To my understanding of Christiane Paul’s article, Myth of Immateriality: Presenting and Preserving New Media, she discusses digital media in terms of a museum space. Christiane focuses on art being interacted with and how digital media would work in an art museum perspective.
Three Main Points:
- “The potentially interactive and participatory nature of new media projects—which allow people to navigate, assemble, or contribute to an artwork in a way that goes beyond the interactive, mental event of experiencing it—runs counter to the basic rule of museums: “please do not touch the art” (page 254). I think Christiane is saying here that digital media needs to involve interaction and participation. It needs to be interactive with the user in order to work properly but this doesn’t fit with a true piece of artwork, which is just meant to be looked at and out used.
- “These projects are software “systems” in which the creation of the “manifestation” of the work relies on the content contributed by the audience” (page 256). I took systems to mean modularity. There are separate groups that each does a certain part for the software. The audience becomes the modularity for digital media because they need to personally create and interact with each piece for the whole to work.
- “New media art seems to call for a distributed, “living” information space that is open to artistic interference—a space for exchange, collaborative creation, and presentation that is transparent and flexible” (page 251). I think Christiane is making a point to use the word “living” for digital media because the user needs to “breathe life” into a computer to make it work. Think of how we talk about the computer in terms of starting it up. We say, “turn on the computer” or when the computer goes blank, we say it’s “gone to sleep.” These terms are an indication of a living network in a way. With this living information space, it’s easier to use for an art form because the user can, in a way, relate to technology more than a piece of non-interactive artwork.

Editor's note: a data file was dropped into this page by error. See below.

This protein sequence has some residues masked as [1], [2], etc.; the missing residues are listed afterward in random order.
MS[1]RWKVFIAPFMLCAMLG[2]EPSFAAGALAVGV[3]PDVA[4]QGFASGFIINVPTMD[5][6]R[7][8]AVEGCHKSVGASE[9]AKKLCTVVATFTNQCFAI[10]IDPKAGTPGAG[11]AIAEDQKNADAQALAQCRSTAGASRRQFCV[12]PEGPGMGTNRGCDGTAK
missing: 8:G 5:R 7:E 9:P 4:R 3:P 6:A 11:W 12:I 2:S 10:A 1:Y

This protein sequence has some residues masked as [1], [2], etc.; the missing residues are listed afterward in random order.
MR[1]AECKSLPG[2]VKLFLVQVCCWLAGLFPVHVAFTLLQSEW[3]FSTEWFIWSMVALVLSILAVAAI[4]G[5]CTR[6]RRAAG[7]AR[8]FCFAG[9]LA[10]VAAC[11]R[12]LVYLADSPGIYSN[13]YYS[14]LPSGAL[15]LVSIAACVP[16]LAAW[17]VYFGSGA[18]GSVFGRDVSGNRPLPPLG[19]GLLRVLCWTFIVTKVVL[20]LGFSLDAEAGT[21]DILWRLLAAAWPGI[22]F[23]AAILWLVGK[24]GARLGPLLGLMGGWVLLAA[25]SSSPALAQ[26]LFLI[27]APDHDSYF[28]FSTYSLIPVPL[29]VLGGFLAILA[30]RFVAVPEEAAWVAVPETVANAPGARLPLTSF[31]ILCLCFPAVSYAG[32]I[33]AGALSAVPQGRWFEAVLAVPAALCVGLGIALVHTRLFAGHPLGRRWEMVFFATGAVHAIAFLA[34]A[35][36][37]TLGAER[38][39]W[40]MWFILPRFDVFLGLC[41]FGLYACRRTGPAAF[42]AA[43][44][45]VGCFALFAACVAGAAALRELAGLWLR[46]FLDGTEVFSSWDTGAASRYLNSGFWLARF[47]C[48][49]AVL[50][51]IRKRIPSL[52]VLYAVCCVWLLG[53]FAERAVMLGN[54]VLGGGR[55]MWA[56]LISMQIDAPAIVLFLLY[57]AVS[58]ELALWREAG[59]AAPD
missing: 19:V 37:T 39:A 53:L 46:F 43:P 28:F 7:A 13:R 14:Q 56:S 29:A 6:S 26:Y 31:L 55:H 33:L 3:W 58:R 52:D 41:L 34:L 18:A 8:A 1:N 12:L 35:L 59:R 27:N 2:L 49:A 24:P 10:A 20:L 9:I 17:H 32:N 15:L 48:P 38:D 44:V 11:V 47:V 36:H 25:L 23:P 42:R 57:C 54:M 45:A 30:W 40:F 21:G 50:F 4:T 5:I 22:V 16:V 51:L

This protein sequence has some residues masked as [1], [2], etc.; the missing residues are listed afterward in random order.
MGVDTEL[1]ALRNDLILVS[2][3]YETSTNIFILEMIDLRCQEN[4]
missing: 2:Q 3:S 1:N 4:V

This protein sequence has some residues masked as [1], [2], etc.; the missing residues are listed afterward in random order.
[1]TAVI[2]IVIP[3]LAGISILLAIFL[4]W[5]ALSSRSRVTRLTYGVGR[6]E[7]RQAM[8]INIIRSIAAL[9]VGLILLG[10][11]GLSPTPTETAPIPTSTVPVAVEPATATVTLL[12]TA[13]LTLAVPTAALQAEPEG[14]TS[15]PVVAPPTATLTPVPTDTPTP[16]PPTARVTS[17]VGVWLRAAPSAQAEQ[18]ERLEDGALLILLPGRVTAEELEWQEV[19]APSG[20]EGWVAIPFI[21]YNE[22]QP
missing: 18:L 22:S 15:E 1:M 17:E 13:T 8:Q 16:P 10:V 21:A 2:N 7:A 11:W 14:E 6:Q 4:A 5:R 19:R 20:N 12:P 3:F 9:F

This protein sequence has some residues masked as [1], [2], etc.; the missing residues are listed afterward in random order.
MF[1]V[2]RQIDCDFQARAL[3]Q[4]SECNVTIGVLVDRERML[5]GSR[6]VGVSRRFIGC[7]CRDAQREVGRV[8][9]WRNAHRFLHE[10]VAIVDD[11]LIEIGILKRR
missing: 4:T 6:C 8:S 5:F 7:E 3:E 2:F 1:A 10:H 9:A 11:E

Two Confusing Aspects:
- I’m not sure what Christiane meant by “black box” or a “lounge area.” I think it has something to do with an art form because she goes into talking about a “dark space” on page 259. I’m not sure if this is a dark space related to the whole museum or just the digital media.
- I didn’t really understand what physical space had to do with digital media when Christiane started talking about “how the installations of digital art need to create a distinct presence in physical space” on page 260. It was a little confusing because all artwork takes up a physical space especially in a museum. Unless, Christiane means that the physical space takes up a larger area than the usual artwork.
Question to the author:
What I understood about your article is that you believe digital media is an art form and should be regarded as such. But my question is: what do you mean by this? You never fully explain your point on digital media as art. Instead, you point out how it’s not like an art form because you need to interact with digital media and not with artwork.